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Business - Written by on Tuesday, July 1, 2008 11:29 - 5 Comments

Guest Blogger Stewart Mader on Wiki ROI #1: From ‘Interruptivity’ to Productivity

Editor’s note: this is the second in a multi-part series from Stewart Mader, author of Wikipatterns. You can check out some of his other work a Grow Your Wiki, and his first post on the wikinomics site is here.

In Lost in E-Mail, Tech Firms Face Self-Made Beast, New York Times writer Matt Richtel looks at the growing problem of fractured attention in the workplace – thanks to email, instant messaging, and other interruptions that are costing employees 28% of a typical workday – and the cost isn’t just measured in time:

In the United States, more than $650 billion a year in productivity is lost because of unnecessary interruptions, predominately mundane matters, according to Basex. The firm says that a big chunk of that cost comes from the time it takes people to recover from an interruption and get back to work.

I often talk about email as a “push” medium – that is, you push messages out to recipients, and each person gets their own copy. This seems simple enough, but two problems emerge in practice. Each new email message can be an interruption, and the fact that a separate copy goes to each person means that it isolates people from each other.

Also, with email there is the perception that you have more control because you can select recipients, but in reality you have less control over the message because you can’t control where it ultimately goes. Any of the original recipients can forward it, and this can leak sensitive information, take things out of context, and give you a whole new set of problems that require a lot of time and work to deal with. That can mean even more lost productivity from more important work.

A wiki, by contrast is a “pull” medium – it pulls people in to look at content on a single, shared page that everyone can edit. That means people see all the changes that everyone else makes, and in builds a stronger connection & community instead that’s just the opposite of isolating. allows you to do two things:

Explicitly set access permissions on a page to restrict who can view and edit it. Others can’t change this so information the needs to be protected really is secure.

For information that isn’t restricted, the awareness that it can be widely read requires you to think about what you include and how you present it so that it will be clear and useful.

Here’s an example of this from Nate Nash:

Frankly, I sort of like the idea that if some moron in my company drops an F bomb on a blog post, that slickness is immediately exposed to the entire company. I hope he gets fired. And HR keeps the post up as an example of “what not to do with the enterprise Wiki.” If you are that dense I am 1) glad other people know, 2) convinced you don’t deserve a job here, and 3) now aware that we might need more stringent hiring practices. All good things in my book. This staffing action can happen in our Wiki.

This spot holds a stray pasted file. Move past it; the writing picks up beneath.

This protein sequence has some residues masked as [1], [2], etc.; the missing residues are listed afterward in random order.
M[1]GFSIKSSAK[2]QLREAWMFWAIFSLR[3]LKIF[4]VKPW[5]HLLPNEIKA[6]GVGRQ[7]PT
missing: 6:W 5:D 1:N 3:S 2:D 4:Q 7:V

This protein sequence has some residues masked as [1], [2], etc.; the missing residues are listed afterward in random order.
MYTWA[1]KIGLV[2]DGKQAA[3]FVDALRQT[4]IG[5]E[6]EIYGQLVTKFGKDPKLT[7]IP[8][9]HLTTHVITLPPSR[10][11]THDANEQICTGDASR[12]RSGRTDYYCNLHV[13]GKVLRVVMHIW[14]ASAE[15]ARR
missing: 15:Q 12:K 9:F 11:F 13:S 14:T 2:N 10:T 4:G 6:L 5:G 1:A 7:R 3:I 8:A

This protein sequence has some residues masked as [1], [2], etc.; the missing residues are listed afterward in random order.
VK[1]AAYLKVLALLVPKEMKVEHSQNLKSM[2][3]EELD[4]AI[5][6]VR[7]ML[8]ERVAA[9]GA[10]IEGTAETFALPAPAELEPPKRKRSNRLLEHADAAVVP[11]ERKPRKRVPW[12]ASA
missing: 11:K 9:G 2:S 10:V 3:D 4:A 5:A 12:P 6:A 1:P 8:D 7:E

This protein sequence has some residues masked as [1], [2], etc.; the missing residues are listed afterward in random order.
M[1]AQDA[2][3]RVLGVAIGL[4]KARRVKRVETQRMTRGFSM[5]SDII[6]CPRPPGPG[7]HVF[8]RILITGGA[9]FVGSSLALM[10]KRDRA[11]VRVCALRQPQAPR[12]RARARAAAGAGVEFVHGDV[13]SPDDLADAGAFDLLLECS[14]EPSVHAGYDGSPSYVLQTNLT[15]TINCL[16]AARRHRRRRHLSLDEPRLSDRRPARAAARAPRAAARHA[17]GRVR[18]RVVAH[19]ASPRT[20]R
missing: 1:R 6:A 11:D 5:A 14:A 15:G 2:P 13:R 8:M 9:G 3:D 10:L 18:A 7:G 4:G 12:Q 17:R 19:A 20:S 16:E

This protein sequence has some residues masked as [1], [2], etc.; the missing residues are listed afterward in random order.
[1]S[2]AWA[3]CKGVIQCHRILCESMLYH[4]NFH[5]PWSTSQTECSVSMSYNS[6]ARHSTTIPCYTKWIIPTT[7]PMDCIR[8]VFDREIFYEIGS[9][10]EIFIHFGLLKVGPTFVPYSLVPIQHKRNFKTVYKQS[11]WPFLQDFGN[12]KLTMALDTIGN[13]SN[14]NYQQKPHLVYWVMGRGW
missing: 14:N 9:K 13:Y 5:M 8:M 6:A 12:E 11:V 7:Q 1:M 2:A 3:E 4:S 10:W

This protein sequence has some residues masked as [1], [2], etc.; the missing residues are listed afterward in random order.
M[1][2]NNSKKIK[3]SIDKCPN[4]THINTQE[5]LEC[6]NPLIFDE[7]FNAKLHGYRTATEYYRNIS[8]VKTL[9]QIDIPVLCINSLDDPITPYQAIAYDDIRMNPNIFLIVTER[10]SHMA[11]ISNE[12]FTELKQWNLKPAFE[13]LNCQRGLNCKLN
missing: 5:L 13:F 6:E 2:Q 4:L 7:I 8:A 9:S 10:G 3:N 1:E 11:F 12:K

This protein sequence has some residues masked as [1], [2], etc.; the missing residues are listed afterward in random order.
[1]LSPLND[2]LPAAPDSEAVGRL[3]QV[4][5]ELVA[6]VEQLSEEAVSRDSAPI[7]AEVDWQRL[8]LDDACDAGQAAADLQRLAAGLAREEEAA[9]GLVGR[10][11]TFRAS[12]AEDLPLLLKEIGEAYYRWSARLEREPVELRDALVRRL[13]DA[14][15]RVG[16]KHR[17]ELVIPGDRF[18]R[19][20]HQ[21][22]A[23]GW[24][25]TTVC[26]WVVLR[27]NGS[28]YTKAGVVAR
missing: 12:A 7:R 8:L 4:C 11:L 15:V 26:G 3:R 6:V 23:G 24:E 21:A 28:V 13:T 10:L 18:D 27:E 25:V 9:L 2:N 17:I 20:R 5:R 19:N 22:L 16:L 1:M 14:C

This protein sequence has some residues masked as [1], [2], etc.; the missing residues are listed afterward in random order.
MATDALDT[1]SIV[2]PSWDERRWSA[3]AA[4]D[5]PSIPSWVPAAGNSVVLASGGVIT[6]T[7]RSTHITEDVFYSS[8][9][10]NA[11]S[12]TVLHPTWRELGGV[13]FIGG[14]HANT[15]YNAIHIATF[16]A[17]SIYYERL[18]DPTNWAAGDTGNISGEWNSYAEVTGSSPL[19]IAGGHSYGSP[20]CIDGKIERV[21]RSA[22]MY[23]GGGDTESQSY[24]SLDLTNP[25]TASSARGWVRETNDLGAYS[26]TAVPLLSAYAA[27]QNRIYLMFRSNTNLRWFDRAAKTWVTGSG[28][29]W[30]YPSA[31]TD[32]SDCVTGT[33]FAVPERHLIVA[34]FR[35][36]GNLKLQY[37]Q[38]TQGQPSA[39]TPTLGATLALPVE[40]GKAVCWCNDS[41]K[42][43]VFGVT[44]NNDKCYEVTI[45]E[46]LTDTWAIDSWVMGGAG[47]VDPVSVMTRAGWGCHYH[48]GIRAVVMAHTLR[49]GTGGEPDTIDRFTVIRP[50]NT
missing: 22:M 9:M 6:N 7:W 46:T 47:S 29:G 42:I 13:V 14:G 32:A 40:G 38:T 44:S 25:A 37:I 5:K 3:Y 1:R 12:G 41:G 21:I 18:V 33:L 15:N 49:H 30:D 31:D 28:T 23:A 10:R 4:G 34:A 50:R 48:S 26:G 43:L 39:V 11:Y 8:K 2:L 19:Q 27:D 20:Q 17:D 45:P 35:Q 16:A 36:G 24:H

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Jul 2, 2008 13:16

I don’t really agree that email should get blamed for the attention problem. It is being blamed unfairly. I have posted my reasoning at http://sgenterprise20.blogspot.com/2008/06/is-email-root-cause-of-attention.html

But I do agree that wikis helps in building a stronger community and centralizing the knowledge and there are many other benefits.

Collaboration and Confidentiality | The Workstreamer Blog
Jul 8, 2008 15:29

[...] The Wikinomics Blog raised interesting questions regarding collaborative tools. They describe email as a “push” medium where you distribute the information and wikis as a “pull” medium where you can take from it and add on. However, they raise one very interesting point: liability. [...]

Wikinomics » Blog Archive » Guest blogger Stewart Mader on Wiki ROI #2: Collect and Refine Tacit Knowledge to Improve Efficiency
Jul 11, 2008 10:43

[...] July 11th, 2008, 10:37am Editor’s note: this is the third post in a multi-part series from Stewart Mader, author of Wikipatterns. You can check out some of his other work at Grow Your WIki, and the first two parts of the series can be found here and here. [...]

Wiki ROI #1: Do You Suffer From “Interruptivity”?
Jul 11, 2008 17:28

[...] second article in my multi-part guest series on the Wikinomics Blog is up, and it shows how a wiki can help you [...]

Library clips :: Seven ways enterprise 2.0 differs from web 2.0 :: July :: 2008
Jul 17, 2008 19:46

[...] more on the myth of interrupting, especially related to IM…Luis Suarez in his email detox diet [...]

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